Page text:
Winterblaze - By Kristen Callihan


As always, many thanks to my dedicated and wonderful agent Kristin Nelson. My hardworking and astute editor, Alex Logan. The awesome Grand Central/Forever team, Amy Pierpont, Lauren Plude, Jennifer Reese, Megha Parekh, and countless others—every day, I thank my lucky stars to be working with you.

To my family for their never-ending love and support, especially my husband and children who treat this job as though it was a team effort—and I suppose they’re right!

Thank you, Amy Noble, for bidding on and winning the Darkest London package for the Brenda Novak Online Auction for Diabetes Research. I hope you enjoy your namesake.

Many thanks to Jenny Harlett and mixologist Krishna Ramsundar for the highly educational, if not slightly intoxicating lesson on absinthe. Any mistakes I made regarding the Green Fairy are solely my own.

And to the reviewers, bloggers, and readers who have spread the word about my books, given me support, and absolutely made my job worth it. I cannot say enough how much it means to me. You are my inspiration.


And now dear little children, who may this story read,

To idle, silly flattering words, I pray you ne’er give heed:

Unto an evil counsellor, close heart and ear and eye,

And take a lesson from this tale, of the Spider and the Fly.

“The Spider and the Fly” Mary Howitt

London, 1869, Victoria Station—An Auspicious Beginning

Winston Lane could never recall the impetus that prompted him to leave the confines of his first class railway compartment and step back onto the platform. The whistle had sounded, long and high, indicating that they would soon be off. And yet, he’d felt compelled. Was it for a quick draw upon his pipe? The need for a bit of air? His memory was muddled at best. Perhaps it was because the whys did not matter. From the moment he’d stepped off that train, his life changed completely. And it had been because of a woman.

Now that he remembered with the vividness of a fine oil painting. Great billows of hot, white steam clouded the cold air upon the platform, obscuring the shapes of the few railway workers attending to last minute duties, giving their movements a ghostlike subtlety. Idly he watched them, interested as always in the activities of the common man, when through the mists she emerged. It might have been lyrical had she been gliding along in peaceful repose, but no, this woman strode. A mannish, commanding walk as if she owned the very air about her. And though Winston had been raised to appreciate ladies who exuded utter femininity and eschew those who did not, he’d snapped to instant attention.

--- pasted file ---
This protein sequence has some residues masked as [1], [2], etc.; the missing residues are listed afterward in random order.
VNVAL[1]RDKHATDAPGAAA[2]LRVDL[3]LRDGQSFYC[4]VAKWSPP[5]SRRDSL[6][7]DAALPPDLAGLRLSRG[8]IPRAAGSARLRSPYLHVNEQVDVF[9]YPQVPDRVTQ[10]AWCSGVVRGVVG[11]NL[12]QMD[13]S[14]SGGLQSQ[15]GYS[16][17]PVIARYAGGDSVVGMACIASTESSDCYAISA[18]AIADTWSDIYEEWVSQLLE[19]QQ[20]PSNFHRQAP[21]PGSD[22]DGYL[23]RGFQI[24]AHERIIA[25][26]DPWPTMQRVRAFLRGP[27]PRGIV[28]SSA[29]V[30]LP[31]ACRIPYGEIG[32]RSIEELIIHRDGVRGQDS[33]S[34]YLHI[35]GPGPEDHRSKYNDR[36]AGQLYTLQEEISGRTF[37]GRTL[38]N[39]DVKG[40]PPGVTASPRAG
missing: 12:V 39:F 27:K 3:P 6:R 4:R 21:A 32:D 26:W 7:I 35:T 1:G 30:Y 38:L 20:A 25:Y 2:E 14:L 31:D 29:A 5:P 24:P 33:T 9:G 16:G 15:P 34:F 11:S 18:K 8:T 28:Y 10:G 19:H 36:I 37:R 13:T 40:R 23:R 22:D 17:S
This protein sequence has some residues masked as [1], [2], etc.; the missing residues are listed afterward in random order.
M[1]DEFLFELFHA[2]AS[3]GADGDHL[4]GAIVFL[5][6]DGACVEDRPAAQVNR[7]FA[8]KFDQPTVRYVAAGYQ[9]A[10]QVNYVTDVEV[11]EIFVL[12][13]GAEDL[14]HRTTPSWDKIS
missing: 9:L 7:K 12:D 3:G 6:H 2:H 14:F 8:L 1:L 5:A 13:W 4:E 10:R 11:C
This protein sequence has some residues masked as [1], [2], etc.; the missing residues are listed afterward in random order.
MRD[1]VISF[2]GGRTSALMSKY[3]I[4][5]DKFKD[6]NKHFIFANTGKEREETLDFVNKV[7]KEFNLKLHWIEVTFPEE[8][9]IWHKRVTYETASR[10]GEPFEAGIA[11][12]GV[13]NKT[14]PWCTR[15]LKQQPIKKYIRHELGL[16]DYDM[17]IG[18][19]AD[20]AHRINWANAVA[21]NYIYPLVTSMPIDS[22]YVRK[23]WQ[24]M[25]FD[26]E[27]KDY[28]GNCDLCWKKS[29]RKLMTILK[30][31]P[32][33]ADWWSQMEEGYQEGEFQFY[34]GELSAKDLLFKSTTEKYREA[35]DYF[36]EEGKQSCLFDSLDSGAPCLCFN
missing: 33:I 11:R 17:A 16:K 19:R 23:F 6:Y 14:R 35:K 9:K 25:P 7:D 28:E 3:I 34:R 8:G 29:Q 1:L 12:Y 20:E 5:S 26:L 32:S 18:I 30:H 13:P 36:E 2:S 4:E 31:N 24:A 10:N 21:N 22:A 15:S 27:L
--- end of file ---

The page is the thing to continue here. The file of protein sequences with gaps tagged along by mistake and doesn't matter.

She was tall, nearly as tall as he, this assertive miss, and dressed in some dull frock that blended into the fading light. The only spot of color was her mass of vivid, carnelian red hair coiled at the back of her head like a crown. So very red, and glinting like a beacon. One look and he knew he had to have her. Which was rather extraordinary, for he wasn’t the sort prone to impulse or rash feeling. And certainly not about women. They were interesting in the abstract, but one was much like any other. At nineteen, he was already set in his ways: orderly, bookish, and logical. Save there was nothing logical about the hot, hard pang that caught him in the gut as she walked by, her dark eyes flashing beneath the red slashes of her brows.

The pipe fell from Winston’s hand, clattering upon the ground as he stood frozen, surely gaping like some slack-jawed idiot. She did not appear to notice him, but kept walking, her long legs eating up the ground, taking her away from him. This, he could not allow. In an instant, he was after her.

He nearly broke into a run to catch her. It was worth it. The scent of book leather and lemons enveloped him, and his head went light. Books and clean woman. Had God ever divined a more perfect perfume? She was young. Perhaps younger than he was. Her pale skin was smooth, unlined, and unmarred, save for the tiny freckle just above her earlobe. He had the great urge to bite that little lobe.

She did not break her pace, but glanced at him sidelong as if to throw out a warning. He did not blame her; he was being unspeakably rude approaching this young lady without a proper introduction. Then again, they were the only ones on the platform, and he was not fool enough